Virtual Incision pinches de novo clearance for its MIRA miniaturized surgical robot

After being given the green light for a launch into space, Virtual Incision is also getting the go-ahead down here on terra firma. The company’s miniaturized surgical robot MIRA received a de novo clearance from the FDA this week for procedures to remove parts of the colon following the spread of cancer or other diseases.

The MIRA system is small enough to fit in a standard surgical tray, weighing only two pounds. With a camera and two robotic arms, it is designed to be placed entirely inside the patient’s abdomen and to conduct its work through a single cut in the navel.

“Today marks a turning point in surgical robotics as we have hit a significant milestone in making miniaturized robotic surgery a reality,” Virtual Incision President and CEO John Murphy said in a statement. “For more than a decade, our team has been dedicated to our core mission of making every operating room robot-ready.”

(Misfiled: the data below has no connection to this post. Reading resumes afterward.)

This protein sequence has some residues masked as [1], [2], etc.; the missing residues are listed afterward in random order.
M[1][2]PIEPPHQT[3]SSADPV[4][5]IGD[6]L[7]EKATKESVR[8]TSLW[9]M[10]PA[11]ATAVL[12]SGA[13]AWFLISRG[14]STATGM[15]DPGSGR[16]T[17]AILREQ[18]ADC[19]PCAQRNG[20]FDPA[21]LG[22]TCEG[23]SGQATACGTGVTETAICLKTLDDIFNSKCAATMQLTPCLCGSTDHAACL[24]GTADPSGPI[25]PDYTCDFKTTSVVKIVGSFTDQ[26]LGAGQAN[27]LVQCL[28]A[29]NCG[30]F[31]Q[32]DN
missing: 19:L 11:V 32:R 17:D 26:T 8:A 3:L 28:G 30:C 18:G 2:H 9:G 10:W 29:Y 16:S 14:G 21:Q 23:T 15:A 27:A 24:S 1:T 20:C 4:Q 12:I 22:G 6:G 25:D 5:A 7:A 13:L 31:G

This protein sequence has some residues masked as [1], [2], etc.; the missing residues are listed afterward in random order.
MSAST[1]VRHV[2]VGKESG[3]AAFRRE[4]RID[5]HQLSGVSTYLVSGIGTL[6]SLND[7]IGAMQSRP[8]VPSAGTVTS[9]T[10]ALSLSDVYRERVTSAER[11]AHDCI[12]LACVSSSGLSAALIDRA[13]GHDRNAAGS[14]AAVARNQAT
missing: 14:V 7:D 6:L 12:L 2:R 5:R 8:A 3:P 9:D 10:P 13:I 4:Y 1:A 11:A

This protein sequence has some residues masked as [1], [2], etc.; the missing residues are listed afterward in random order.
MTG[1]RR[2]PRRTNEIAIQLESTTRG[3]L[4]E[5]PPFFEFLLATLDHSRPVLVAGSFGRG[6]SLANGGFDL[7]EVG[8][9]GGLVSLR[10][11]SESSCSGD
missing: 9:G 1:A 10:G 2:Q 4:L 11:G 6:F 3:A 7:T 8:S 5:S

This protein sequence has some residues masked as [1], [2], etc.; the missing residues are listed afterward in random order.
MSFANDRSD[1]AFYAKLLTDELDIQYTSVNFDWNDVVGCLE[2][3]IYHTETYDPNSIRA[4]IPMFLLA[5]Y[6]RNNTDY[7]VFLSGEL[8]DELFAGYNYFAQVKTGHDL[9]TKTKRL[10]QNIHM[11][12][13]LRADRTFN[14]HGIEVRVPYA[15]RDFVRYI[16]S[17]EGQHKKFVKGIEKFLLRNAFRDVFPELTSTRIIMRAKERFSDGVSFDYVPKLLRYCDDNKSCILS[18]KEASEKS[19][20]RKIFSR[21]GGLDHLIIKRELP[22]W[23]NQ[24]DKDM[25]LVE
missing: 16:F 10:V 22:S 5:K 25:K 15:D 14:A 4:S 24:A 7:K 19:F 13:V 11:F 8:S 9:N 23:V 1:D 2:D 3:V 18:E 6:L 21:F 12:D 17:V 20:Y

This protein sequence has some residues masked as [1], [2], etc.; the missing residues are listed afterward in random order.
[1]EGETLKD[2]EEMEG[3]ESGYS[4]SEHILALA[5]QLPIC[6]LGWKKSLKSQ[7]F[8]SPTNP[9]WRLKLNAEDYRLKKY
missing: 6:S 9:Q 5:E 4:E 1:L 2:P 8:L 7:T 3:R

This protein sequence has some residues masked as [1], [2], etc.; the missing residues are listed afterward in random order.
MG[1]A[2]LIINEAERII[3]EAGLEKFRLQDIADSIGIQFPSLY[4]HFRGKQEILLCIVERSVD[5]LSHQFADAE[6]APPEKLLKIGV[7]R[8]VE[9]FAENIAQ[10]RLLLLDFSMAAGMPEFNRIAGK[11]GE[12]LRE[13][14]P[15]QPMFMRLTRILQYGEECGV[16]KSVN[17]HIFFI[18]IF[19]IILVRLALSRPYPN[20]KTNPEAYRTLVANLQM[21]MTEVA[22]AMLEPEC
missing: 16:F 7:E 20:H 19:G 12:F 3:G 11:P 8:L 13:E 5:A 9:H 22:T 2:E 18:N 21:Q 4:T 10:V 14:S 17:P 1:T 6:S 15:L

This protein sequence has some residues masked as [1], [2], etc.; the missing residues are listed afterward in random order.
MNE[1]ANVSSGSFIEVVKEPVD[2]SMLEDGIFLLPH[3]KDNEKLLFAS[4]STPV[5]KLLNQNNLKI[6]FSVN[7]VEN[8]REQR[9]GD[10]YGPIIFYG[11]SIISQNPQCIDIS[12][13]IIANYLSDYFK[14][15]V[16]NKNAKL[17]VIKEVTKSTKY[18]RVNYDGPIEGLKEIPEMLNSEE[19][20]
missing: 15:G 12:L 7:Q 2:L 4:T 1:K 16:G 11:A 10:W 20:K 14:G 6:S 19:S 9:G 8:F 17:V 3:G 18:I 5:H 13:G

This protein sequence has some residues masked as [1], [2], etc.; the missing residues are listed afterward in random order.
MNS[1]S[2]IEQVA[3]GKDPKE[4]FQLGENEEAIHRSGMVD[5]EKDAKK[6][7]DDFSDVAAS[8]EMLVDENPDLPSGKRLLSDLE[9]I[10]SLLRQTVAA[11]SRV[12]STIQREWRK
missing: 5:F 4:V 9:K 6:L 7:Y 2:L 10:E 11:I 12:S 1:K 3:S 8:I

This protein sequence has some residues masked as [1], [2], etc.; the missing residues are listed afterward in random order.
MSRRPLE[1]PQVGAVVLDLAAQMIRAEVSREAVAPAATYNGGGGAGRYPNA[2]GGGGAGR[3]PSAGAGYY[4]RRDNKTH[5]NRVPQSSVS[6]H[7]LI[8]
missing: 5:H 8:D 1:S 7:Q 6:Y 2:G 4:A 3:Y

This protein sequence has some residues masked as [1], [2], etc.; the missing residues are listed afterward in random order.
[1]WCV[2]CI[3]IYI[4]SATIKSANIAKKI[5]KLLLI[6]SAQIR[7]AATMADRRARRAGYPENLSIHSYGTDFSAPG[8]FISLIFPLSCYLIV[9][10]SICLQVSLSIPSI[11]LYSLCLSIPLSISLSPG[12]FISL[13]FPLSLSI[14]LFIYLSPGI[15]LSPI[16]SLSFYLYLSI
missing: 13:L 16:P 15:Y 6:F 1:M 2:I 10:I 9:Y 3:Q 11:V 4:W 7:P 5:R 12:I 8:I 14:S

The company estimates that about 90% of operating rooms in the U.S. are not equipped with robotic technology, with the hardware often requiring larger, dedicated spaces and specially trained staff.

But Virtual Incision also has its eyes on places with no operating rooms at all—namely, the International Space Station. A modified MIRA made the trip earlier this year, heading 250 miles up to test out its remote-controlled surgery capabilities as well as its performance in zero gravity.

Back on Earth, the company plans to first deliver the device in a limited number of U.S. health systems before increasing MIRA’s production and chasing regulatory approvals in additional types of surgeries.

“Colectomy is one of the most complex multi-quadrant abdominal procedures with nearly 50% still being performed as open surgery,” said Virtual Incision’s chief medical officer, Piet Hinoul, M.D., Ph.D. “Starting with a difficult multi-quadrant procedure like a colectomy presents an exciting opportunity for us to address a high unmet need before we expand into other indications.”

Those could include uses in gynecology and urology as well as other soft tissue and solid organ procedures, the company said, with studies of MIRA in gynecological procedures planned for 2024. At the same time, Virtual Incision said it plans to unveil a new iteration of its robot tailored to general surgery, with a first-in-human study slated to begin outside the U.S. later this year.